Marina Approval Process Difficult Not Impossible
Written by Miami Today on September 20, 2007
By April M. Havens
When condominium buyers think of South Florida they assume a boater’s paradise where there’s always space to park a boat, but regulations on new marina construction have helped to dry up the availability of boat slips, experts say.
During a down condo market, marinas become a selling point, and developers are looking to cash in on the popular amenity, but the process of approval for these residential marina projects can prove time consuming and expensive — that is, if it can be done at all.
Brad Hunter, regional director for housing market research firm Metrostudy, said marinas "definitely add value to residential condo projects."
"Marinas are a very sought after amenity, and there is somewhat of a shortage throughout the state," Mr. Hunter said.
Real estate agents agree.
"The market is hard, and at the moment, with or without a marina option, it is hard to sell a condo, but if a client can get a marina slip, that adds tremendous value," said Adanna Becker, associate with Aqua Blue Realty.
"When people want to buy a vacation home in Miami, they think boat docks should be easily available, but there are less and less and customers are really shocked sometimes to find they are not accessible."
Just listing a marina as a future possibility "perks the interest of a potential buyer," Ms. Becker said. Boat-loving buyers will more readily sign contracts that specify they will have first opportunity to purchase boat slips if and when a marina is approved and built, she said.
Fernando Levy Hara, principal of G&D Developers for Regatta 2 in North Miami Beach, said all of his marketing has revolved around a marina.
"It gives your marketing uniqueness and gives extra value to the overall project because it is much easier to sell a building on the Intracoastal if you have a marina," he said. "It gives new life to the building."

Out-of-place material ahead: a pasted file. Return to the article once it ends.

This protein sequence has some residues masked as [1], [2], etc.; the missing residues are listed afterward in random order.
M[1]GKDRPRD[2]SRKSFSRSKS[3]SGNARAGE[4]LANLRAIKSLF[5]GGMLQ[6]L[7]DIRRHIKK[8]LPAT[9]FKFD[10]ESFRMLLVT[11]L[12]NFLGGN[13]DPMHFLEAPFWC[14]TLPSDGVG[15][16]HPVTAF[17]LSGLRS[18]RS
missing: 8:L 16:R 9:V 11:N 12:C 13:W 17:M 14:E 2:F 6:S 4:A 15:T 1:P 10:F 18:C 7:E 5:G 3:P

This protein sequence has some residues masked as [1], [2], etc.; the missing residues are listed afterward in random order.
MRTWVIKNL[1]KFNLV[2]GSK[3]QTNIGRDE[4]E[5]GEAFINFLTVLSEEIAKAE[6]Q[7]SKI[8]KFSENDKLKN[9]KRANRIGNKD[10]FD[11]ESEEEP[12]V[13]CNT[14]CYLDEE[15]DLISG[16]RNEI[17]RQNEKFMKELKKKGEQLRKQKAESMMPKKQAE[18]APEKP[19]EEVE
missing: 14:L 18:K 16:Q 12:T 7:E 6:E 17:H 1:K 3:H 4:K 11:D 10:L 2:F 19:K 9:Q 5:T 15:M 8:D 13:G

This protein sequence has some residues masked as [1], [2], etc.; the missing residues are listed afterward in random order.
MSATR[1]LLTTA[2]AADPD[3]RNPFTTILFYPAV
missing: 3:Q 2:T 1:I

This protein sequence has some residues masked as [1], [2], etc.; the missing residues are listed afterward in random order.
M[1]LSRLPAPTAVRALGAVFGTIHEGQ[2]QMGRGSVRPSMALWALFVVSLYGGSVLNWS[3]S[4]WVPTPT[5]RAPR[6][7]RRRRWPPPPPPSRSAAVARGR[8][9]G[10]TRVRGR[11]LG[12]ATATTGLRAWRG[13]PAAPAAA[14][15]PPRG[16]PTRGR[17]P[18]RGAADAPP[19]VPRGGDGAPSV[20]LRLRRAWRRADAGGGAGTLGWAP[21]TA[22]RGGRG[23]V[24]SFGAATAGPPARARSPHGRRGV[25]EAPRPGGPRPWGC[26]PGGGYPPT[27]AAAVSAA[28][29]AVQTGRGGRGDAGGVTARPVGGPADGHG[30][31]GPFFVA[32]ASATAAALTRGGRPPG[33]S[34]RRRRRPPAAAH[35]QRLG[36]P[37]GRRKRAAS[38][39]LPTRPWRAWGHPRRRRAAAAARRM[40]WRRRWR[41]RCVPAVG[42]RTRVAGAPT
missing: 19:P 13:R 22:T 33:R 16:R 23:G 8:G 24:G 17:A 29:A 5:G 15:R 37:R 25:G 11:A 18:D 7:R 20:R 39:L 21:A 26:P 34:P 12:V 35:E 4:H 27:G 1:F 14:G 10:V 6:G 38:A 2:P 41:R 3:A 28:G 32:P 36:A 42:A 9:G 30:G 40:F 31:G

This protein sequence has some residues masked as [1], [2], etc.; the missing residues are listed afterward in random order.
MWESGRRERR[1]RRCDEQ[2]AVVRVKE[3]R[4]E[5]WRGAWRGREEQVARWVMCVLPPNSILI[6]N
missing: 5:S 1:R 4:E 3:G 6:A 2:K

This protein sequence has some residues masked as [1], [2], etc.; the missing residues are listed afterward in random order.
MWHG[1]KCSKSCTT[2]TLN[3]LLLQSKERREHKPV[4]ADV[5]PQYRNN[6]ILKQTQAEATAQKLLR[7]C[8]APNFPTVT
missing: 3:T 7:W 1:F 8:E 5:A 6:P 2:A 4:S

Mr. Hara’s permitting process to get an 18-slip marina approved has taken 18 months. The Regatta 2 site, however, has historic use as a marina.
"We did research on what rights we were already granted there," Mr. Hara said. "You just cannot get new permits for marinas on properties without marinas already."
While Mr. Hara says it’s impossible, state, county and federal officials say it’s only nearly impossible.
Developers must apply to three entities before rebuilding a damaged marina or constructing a new one: the US Army Corps of Engineers, Miami-Dade County Department of Environmental Resources Management and the Florida Department of Environmental Protection. Each must approve the project before it can move forward, and permitting takes six months to more than a year.
Lee Hefty, chief of the Environmental Resources Regulation Division at the county’s Department of Environmental Resources Management, said his department works with applicants to help them get the right permits, not prevent projects from reaching fruition.
"But if there hasn’t been an existing use at the site, it’s difficult to get that approval from the state, county and Corps of Engineers," he said, though each project is handled on a case-by-case basis.
A developer must have permission to use the submerged land before the Department of Environmental Resources Management proceeds, Mr. Hefty said. The submerged land used for a marina, though sometimes privately held, is typically state-owned, and the developer often leases that land from the state if the project is approved. The department receives 400-600 applications for marina-related projects a year, he said.